Seminar in Law, Biology, and Behavior
This seminar will explore the extent to which an understanding of evolved human psychology may contribute to more effective policies regarding the regulation of human behavior. The seminar will begin with an overview of evolutionary theory and then examine the increasing body of evidence that the human mind has been shaped by natural selection, rendering it the primary generator of human social practices. The seminar will focus on the extent to which evolutionary insights may be useful in furthering pre-articulated goals in specific contexts, such as those involving the policies of sexual equality in the workplace; infanticide and child abuse; spousal abuse; child support; control of urban violence; sexual behavior (including sexual orientation); racism, xenophobia and immigration policy. Seminar readings will be drawn from literature in the fields of biology, anthropology, psychology, and law. Prior experience in the non-legal fields is not required.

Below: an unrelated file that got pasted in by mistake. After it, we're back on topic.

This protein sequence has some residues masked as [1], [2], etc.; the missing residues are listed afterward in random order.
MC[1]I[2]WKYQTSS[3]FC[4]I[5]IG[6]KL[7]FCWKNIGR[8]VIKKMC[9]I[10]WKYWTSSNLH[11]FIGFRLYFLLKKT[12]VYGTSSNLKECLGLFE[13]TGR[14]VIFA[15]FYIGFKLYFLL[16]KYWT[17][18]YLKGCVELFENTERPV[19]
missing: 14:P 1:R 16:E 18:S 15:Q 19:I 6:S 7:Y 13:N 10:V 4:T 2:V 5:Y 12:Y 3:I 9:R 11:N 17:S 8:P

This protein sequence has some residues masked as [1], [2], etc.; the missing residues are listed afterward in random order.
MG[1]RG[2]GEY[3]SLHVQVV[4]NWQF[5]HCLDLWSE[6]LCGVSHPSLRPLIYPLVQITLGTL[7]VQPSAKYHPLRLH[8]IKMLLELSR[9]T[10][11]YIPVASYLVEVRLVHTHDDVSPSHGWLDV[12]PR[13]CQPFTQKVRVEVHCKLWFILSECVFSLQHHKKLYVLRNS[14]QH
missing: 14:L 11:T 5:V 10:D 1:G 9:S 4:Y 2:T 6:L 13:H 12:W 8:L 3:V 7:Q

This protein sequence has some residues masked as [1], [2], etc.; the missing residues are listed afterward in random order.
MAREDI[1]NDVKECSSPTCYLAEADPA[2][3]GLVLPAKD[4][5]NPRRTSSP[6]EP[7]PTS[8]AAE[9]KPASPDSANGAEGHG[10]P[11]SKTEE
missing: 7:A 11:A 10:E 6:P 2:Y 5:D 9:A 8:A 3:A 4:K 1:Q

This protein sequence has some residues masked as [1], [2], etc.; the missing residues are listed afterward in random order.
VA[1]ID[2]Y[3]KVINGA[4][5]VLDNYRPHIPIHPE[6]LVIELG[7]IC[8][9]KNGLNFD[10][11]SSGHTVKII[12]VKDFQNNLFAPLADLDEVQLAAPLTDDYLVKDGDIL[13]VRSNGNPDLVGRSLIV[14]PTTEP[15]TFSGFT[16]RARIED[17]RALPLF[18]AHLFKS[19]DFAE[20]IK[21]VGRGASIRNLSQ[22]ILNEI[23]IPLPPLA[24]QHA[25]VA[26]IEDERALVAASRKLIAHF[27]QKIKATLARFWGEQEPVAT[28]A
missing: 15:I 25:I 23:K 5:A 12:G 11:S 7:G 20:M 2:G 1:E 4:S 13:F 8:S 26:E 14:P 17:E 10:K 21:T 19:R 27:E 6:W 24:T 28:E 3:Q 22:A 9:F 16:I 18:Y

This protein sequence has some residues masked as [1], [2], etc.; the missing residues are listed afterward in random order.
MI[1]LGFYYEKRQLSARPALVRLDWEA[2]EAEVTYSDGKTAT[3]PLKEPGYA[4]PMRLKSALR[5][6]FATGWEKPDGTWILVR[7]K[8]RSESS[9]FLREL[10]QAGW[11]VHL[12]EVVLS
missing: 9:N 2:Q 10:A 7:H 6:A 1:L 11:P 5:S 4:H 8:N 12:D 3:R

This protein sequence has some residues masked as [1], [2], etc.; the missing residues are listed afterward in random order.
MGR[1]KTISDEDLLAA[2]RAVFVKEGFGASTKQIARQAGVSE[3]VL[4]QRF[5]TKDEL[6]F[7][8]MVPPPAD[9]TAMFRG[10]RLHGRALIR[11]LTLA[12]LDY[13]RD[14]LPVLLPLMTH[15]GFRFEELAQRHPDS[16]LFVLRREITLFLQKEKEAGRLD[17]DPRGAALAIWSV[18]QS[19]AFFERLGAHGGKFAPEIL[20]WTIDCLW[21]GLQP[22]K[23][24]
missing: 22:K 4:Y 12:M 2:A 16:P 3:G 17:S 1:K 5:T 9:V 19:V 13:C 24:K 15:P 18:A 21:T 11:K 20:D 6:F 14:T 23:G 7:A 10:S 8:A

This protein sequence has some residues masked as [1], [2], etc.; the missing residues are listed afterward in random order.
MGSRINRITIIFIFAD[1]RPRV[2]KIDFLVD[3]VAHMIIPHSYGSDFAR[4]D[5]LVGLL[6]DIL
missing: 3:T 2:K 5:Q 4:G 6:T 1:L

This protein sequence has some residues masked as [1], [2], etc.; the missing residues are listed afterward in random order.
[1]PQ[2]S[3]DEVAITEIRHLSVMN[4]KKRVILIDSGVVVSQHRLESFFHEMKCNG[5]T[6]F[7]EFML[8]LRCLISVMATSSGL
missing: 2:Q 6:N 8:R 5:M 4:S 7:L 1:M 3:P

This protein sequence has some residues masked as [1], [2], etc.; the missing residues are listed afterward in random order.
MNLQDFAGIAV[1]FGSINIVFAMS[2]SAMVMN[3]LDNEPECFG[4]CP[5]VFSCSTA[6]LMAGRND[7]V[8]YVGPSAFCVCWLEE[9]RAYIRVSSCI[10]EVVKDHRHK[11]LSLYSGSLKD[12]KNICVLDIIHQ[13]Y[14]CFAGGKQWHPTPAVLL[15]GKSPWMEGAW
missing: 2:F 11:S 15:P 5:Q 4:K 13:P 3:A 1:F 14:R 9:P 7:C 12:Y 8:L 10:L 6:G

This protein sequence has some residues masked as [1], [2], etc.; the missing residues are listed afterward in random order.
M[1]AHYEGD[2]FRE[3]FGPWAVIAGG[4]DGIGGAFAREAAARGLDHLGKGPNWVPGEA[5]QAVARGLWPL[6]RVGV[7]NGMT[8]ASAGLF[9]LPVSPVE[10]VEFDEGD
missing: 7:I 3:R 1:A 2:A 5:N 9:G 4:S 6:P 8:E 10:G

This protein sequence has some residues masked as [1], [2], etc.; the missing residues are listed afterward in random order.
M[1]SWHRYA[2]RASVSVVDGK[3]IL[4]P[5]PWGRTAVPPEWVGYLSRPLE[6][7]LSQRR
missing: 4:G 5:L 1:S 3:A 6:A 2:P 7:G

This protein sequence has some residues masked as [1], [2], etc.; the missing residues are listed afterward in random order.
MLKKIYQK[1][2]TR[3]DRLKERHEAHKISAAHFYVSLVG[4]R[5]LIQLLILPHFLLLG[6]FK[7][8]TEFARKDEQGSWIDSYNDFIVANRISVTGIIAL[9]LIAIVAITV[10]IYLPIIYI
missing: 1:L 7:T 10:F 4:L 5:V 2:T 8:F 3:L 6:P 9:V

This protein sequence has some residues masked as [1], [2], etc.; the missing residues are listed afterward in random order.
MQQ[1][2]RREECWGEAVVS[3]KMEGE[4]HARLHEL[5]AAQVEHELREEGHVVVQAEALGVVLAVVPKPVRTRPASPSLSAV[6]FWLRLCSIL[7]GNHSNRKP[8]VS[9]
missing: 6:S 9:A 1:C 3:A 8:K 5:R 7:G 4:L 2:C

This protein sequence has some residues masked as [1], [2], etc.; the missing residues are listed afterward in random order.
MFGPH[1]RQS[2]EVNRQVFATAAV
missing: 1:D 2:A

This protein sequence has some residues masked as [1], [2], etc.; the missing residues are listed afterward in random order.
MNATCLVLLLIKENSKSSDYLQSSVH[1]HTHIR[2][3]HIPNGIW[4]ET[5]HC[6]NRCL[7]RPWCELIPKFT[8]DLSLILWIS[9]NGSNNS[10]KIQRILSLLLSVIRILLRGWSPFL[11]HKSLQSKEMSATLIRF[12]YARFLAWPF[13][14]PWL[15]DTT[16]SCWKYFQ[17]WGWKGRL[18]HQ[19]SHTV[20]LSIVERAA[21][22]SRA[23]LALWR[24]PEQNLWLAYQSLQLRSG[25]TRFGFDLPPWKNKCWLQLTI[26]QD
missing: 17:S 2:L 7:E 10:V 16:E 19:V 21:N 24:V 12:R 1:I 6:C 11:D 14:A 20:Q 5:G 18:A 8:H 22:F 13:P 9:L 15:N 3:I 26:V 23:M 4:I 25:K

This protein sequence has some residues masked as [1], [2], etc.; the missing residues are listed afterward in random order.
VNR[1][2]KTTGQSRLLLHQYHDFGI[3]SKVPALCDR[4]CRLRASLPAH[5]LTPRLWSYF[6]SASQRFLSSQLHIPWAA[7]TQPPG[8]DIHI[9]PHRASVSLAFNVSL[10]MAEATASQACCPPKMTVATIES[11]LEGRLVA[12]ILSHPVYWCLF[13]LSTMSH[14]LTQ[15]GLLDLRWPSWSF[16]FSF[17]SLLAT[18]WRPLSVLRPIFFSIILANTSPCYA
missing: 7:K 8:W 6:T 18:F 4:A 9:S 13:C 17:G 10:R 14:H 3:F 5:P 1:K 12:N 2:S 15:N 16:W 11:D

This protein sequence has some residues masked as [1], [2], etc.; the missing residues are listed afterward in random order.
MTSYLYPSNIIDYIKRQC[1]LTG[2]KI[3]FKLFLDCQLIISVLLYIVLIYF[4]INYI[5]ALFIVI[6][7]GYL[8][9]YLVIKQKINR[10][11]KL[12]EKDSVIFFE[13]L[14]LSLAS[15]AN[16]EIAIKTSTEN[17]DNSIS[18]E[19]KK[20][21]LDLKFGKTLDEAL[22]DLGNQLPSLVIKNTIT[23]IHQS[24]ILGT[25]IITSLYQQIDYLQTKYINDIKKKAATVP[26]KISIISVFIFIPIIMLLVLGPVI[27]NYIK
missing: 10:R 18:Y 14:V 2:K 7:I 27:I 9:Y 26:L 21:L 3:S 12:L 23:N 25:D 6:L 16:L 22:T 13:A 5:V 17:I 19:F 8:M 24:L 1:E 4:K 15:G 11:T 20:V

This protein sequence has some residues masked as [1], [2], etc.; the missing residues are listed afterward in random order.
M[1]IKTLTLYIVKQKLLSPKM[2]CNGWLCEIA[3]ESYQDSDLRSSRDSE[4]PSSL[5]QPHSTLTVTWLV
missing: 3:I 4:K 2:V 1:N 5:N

October 11, 2007